Rising temperatures leading to bigger, more destructive wildfires

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AUSTIN (KXAN) — 2020 shattered records with a series of devastating, destructive wildfires. The latest Intergovernmental Panel on Climate Change (IPCC) report found that wildfires are the No. 1 risk to North America in a warming climate.

Wildfires are causing more damage, displace and killing more people than ever before. Central Texas have seen the result of this change first hand.

The 2011 Bastrop county complex was one of the most destructive wildfire in Texas history. Destroying 1,673 homes and inflicting an estimated $325 million of property damage.

So what weather conditions are allowing these wildfires to flourish?

Creating wildfire fuel

You first need fuel for the fire, like dry vegetation as an example. Then you need an igniter like a campfire, cigarette or lightning strike. And lastly, you need low humidity and strong winds.

How winds play a role in wildfires

We typically see wildfires when cold fronts trigger gusty winds and a northerly shift ushers in a drier air mass. The faster the wind is blowing, the faster the fire spreads.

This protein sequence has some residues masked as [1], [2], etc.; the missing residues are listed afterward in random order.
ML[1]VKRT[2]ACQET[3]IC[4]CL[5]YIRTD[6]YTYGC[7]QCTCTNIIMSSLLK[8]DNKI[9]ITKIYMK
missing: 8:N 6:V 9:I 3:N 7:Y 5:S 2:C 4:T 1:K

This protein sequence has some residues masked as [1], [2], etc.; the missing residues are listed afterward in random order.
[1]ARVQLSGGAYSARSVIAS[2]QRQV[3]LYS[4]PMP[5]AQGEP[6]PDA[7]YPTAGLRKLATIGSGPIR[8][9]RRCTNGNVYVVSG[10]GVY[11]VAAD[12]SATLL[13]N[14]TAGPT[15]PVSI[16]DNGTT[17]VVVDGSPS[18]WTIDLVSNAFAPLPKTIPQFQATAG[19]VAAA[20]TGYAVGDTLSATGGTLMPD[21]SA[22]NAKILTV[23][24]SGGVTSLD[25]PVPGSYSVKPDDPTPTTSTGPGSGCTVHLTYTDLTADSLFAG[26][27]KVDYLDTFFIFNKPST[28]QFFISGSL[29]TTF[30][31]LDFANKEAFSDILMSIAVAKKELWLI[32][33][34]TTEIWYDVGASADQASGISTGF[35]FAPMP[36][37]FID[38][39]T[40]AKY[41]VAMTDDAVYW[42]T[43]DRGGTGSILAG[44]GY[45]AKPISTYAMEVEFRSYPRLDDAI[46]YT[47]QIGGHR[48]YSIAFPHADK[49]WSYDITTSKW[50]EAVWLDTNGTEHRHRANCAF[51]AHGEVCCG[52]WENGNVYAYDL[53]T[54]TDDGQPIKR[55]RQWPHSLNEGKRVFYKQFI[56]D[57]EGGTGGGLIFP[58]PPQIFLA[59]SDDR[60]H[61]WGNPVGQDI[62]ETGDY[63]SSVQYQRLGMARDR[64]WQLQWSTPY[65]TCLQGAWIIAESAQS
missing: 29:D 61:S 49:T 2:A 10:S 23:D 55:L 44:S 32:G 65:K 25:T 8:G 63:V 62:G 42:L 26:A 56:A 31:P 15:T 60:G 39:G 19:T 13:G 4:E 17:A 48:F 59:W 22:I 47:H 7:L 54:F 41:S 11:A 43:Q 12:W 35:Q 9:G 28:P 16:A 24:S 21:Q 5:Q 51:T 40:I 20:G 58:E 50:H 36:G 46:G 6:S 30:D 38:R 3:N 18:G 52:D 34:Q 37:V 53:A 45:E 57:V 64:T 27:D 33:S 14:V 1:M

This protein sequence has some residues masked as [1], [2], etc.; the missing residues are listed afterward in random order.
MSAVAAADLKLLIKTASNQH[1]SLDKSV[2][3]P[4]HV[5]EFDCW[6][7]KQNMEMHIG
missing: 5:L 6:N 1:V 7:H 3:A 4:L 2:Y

Strong winds can also blow around embers, which can ignite other areas, and can elevate the fire in the trees. The blowing embers are what causes fire to “jump” barriers like roads or creeks.

Wind can also change the direction of the fire, making fighting it more difficult for first responders.

How temperatures impact wildfires

Fires spread more easily during hot weather. As temperatures continue to climb as a result of climate change, heat waves will worsen droughts and further dry out vegetation, creating more fuel for the fires.

Unusual wildfire weather

But it’s not just regular weather patterns you have to pay attention to. In extreme cases, wildfires can create their own swirling whirlwinds of heat commonly referred to as a firenado. They can reach up to 2,000 degrees Fahrenheit and can drastically enhance the speed at which the fire spreads.

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